“I had just settled in Helsinki when Agneta called to tell me she was pregnant. At first panic set in but after an hour or so I felt a strange calm, a deep sense of peace,” says Axel Carlberg. Receiving the news that you are going to become a parent is a memorable event for anyone, but for Axel Carlberg it was more than so, it was a turning point, because he was a Dominican brother, a friar in a pristine, white habit.

His office, small though it is, is located on a picturesque cobble-stoned street in the academic town of Lund, facing the Kulturen museum. It is light with high ceilings, and Axel Carlberg makes coffee on a small coffee maker in the corner. He is a tall man with a kind, patient face and he wears a plaid blue shirt, a tan corduroy blazer and jeans – the universal getup for a man in Lund his age: Hip and wise in one sweep. Hip because that’s what you are if you live in eternally young Lund, and wise, well, that’s what you are if you hold a Ph.D. in Ethics and have a background as a friar and Catholic priest.
“My father was Swedish, but he moved to Mexico where he met my mother,” says Axel. “I was born in Mexico City, but when I grew up we spent our summers in Sweden, we had a house in the archipelago of Stockholm. So I always thought of Sweden as a place with beautiful summers, you can imagine what it was like when I came to live here!”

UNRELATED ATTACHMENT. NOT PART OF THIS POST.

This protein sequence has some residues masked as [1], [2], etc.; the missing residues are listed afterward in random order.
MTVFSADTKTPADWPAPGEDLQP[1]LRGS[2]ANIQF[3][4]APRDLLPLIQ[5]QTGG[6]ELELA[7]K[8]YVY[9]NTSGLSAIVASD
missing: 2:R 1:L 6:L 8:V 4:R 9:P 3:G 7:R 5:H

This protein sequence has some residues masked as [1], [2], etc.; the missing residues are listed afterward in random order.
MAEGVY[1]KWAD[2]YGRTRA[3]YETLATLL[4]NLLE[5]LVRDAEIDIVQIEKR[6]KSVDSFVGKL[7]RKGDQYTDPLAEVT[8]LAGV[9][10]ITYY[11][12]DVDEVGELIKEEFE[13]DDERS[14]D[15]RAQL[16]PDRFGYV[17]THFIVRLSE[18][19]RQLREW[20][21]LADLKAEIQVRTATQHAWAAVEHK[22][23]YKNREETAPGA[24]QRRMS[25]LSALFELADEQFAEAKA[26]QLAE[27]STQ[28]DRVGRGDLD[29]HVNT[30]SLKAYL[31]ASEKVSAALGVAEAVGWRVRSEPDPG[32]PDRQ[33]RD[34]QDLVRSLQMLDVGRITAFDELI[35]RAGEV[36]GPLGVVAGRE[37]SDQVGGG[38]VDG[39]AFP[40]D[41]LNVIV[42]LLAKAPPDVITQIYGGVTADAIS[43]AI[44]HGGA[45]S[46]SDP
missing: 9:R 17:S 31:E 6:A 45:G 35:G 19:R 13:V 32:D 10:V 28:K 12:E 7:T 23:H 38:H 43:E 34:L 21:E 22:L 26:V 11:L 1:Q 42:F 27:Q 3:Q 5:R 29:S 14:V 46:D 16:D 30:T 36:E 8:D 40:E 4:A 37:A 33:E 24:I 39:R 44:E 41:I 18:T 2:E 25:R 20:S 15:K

Eventually the family relocated to Canada, where Axel spent his teenage years. Throughout his childhood he felt attracted to his Mexican mother’s warm, sincere Catholicism.
“My father was very Swedish, you known, questioning authority and so on. When the rest of the family went to church, he stayed at home and washed the car. But from him I learnt that you have to stand for what you believe in.”


An early longing
Early on Axel felt a strong longing for God, a longing, he says, “for inner and outer quests”. He wanted to belong to a worldwide organization that worked to change the world for the better. At age 23 he entered the Dominican Order in Lund. It was important for him that he’d be based in Sweden. At 28 he was ordained priest. He was the first priest to be ordained in Lund since the Reformation.